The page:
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Coming at this from the UK I have very mixed reactions. Sympathy for the rrestaurant - no-shows are very expensive for a restaurant so I have no problem with them calling me to re-confirm. The alternative is to act like a hotel, take your credit card details and if you don't show you get hit with a charge. In the world of restaurants seems sensible to me. Hand held readers, again the restaurant shold be protecting itself and its customers against fraud, paying by signature is a joke in that regard - there is no security for them or us. Even when the card is stolen. At least the bank can refuse the transaction if it is done online with chip and pin. But tipping - yikes! I don't get it that restaurants cannot or will not ay their staff a proper wage and add it to the cost of food then tell you tipping is not allowed. In Japan they don't traditionally accept tips. Problem is people from tip giving cultures go round the world spreading the nasty habit. No one ever tipped me for doing my job, but I was well paid. If it's unavoidable I go with 10% (though in a restaurant in Boston my friends were shocked that I would do such a thing)
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Old Nov 12, 19, 6:52 am
  #58  
 
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Originally Posted by MSPeconomist View Post
If these are the only available tip options, pick zero: 18% is more than the standard (in most places) and my guess is that their calculation includes tax and the lovely 4% garbage fee. Slow and incompetent service deserves less than the standard tip IMO unless it's beyond the server's fault and the server is genuinely really trying.

Please name the restaurant and location.
Agree, the precomputed is on the after tax abount so you are really giving 30%. The taste of the food was not the server's fault. But the wrong dishes were. When I get bad service, I either leave 0 or write note "bad service" Otherwise they just think you are a cheap tipper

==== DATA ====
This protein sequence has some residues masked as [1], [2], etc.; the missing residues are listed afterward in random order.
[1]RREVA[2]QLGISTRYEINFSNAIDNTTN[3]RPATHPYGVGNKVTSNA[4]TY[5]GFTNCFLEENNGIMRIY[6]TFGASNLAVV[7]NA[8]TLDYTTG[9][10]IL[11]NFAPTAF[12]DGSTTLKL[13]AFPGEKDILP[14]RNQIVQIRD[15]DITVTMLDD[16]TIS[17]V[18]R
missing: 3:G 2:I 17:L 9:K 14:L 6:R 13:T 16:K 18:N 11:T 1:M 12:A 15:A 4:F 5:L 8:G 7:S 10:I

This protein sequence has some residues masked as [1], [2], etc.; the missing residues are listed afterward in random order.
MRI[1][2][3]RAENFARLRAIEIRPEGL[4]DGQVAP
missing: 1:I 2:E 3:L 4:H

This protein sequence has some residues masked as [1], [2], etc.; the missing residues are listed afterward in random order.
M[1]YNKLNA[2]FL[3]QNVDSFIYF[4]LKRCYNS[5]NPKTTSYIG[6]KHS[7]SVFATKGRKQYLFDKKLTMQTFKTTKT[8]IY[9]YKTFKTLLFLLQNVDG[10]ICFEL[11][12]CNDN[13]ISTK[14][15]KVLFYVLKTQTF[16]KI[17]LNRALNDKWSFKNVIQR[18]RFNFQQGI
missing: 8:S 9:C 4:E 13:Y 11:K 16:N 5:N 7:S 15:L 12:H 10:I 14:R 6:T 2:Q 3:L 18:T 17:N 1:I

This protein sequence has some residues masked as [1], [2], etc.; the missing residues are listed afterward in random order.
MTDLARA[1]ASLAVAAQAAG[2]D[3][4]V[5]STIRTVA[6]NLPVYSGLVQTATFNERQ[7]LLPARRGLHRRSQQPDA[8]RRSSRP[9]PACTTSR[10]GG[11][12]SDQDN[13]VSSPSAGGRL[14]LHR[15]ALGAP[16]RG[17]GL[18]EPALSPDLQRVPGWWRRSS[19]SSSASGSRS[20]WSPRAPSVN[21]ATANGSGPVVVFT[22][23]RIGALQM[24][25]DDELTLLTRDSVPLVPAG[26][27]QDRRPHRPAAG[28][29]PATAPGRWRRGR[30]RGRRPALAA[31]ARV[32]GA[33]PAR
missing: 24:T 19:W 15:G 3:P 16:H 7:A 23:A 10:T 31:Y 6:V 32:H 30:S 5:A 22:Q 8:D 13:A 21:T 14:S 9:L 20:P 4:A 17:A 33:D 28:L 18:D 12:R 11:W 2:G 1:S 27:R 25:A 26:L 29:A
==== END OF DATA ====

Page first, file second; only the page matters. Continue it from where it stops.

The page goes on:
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Old Nov 12, 19, 6:52 am
  #59  
 
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Originally Posted by readywhenyouare View Post
It should be a law that handheld devices are required. My credit card should never be out of my sight.

As is the case in the UK and many other places, many companies forbid their staff to even handle the card these days.

Last week in Austin a server took my card away for swiping and didn't return for 8 minutes, and was not visible for most of that time. I will be watching that card very closely. The last card fraud I had was in San Francisco and was believed (but not proven) to be a server cloning the card details whilst out of sight. The transactions from the stolen card details appeared 6 weeks after my trip, and were picked up by the card issuer within 1 day and only $30 spent on low value transactions, and then a declined transaction of $220 so they didn't get away with much.
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Old Nov 12, 19, 7:04 am
  #60  
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Originally Posted by paperwastage View Post
is there a place where a mandated service charge isn't subject to sales tax?

for sfo/nyc, gratuities aren't subject to sales tax but (mandated) service charge is
Good point, although if one is concerned about the staff receiving a living wage, then what are they to do, other than increase prices?